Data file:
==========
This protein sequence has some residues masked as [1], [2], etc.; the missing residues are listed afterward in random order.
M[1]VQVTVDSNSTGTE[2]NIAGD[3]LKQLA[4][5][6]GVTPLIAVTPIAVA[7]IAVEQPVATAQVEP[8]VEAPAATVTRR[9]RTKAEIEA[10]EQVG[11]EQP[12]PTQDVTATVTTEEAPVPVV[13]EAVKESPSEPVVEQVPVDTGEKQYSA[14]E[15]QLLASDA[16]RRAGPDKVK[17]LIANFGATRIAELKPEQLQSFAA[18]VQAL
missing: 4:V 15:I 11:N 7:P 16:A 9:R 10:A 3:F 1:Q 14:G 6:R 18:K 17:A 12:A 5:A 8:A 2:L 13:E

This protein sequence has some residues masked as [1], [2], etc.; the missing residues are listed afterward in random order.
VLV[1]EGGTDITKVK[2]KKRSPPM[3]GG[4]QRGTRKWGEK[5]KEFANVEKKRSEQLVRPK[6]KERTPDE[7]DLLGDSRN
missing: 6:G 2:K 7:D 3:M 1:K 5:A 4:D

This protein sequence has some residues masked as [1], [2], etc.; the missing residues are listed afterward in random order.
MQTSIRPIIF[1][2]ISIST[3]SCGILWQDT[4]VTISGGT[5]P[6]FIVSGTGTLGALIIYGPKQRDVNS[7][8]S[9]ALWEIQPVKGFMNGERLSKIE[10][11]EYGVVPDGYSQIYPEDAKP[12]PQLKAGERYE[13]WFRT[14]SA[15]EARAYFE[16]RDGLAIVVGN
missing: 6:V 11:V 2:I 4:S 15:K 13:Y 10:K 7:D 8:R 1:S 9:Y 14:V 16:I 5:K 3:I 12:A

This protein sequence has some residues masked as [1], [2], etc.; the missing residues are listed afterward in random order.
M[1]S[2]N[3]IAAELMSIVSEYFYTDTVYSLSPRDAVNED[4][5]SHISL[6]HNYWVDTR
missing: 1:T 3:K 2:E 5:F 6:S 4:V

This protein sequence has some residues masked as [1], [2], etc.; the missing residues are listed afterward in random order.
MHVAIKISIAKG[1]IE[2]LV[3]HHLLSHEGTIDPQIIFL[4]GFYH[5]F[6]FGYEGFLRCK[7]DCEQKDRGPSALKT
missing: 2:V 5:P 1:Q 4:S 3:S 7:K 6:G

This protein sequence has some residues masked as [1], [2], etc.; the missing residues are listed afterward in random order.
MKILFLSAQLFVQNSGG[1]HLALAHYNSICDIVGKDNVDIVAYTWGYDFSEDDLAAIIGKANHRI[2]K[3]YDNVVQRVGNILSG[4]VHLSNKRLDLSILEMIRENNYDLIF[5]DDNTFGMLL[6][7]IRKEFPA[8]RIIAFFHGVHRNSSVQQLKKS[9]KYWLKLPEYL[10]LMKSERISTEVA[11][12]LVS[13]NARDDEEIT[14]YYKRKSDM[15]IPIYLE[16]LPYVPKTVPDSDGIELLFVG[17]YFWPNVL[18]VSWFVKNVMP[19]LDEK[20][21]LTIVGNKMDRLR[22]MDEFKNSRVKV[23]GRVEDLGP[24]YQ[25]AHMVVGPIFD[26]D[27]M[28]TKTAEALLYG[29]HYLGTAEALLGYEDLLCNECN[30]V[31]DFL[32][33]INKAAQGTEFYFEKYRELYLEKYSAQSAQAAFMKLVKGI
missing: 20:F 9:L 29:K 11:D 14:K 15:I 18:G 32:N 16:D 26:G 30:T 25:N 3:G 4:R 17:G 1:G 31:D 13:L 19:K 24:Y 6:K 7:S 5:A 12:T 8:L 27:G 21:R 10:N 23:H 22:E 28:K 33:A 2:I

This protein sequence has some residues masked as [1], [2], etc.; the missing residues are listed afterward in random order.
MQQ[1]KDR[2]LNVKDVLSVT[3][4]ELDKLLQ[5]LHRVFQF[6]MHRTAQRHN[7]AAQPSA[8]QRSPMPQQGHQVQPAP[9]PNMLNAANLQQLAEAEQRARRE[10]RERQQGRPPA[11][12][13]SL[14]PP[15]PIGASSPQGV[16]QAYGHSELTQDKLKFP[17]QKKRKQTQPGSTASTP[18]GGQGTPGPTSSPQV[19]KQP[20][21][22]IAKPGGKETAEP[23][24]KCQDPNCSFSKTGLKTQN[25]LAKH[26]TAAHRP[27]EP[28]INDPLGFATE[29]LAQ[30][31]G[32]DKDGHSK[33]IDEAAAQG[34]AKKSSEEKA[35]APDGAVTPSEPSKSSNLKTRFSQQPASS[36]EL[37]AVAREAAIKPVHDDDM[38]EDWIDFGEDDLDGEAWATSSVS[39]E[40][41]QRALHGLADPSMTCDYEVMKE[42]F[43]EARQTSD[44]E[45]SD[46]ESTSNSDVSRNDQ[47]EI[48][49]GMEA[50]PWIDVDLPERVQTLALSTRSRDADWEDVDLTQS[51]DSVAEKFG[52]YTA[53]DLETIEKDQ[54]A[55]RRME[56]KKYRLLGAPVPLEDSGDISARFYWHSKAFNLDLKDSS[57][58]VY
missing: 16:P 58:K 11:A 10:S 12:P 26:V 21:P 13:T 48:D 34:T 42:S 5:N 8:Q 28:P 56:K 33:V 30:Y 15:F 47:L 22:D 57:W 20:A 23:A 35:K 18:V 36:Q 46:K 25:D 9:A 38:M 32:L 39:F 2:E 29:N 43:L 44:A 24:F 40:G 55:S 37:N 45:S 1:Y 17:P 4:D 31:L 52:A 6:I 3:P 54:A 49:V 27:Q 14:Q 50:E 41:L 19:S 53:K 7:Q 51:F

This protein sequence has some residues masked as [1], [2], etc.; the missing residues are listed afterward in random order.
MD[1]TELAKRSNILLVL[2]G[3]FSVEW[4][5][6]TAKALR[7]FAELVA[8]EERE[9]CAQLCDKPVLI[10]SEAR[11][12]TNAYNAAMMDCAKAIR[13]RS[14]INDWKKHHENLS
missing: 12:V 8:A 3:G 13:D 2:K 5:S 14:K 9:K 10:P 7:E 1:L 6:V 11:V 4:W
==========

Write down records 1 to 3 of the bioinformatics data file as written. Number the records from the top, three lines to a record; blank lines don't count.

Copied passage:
This protein sequence has some residues masked as [1], [2], etc.; the missing residues are listed afterward in random order.
M[1]VQVTVDSNSTGTE[2]NIAGD[3]LKQLA[4][5][6]GVTPLIAVTPIAVA[7]IAVEQPVATAQVEP[8]VEAPAATVTRR[9]RTKAEIEA[10]EQVG[11]EQP[12]PTQDVTATVTTEEAPVPVV[13]EAVKESPSEPVVEQVPVDTGEKQYSA[14]E[15]QLLASDA[16]RRAGPDKVK[17]LIANFGATRIAELKPEQLQSFAA[18]VQAL
missing: 4:V 15:I 11:N 7:P 16:A 9:R 10:A 3:F 1:Q 14:G 6:R 18:K 17:A 12:A 5:A 8:A 2:L 13:E

This protein sequence has some residues masked as [1], [2], etc.; the missing residues are listed afterward in random order.
VLV[1]EGGTDITKVK[2]KKRSPPM[3]GG[4]QRGTRKWGEK[5]KEFANVEKKRSEQLVRPK[6]KERTPDE[7]DLLGDSRN
missing: 6:G 2:K 7:D 3:M 1:K 5:A 4:D

This protein sequence has some residues masked as [1], [2], etc.; the missing residues are listed afterward in random order.
MQTSIRPIIF[1][2]ISIST[3]SCGILWQDT[4]VTISGGT[5]P[6]FIVSGTGTLGALIIYGPKQRDVNS[7][8]S[9]ALWEIQPVKGFMNGERLSKIE[10][11]EYGVVPDGYSQIYPEDAKP[12]PQLKAGERYE[13]WFRT[14]SA[15]EARAYFE[16]RDGLAIVVGN
missing: 6:V 11:V 2:I 4:S 15:K 13:Y 10:K 7:D 8:R 1:S 9:Y 14:V 16:I 5:K 3:I 12:A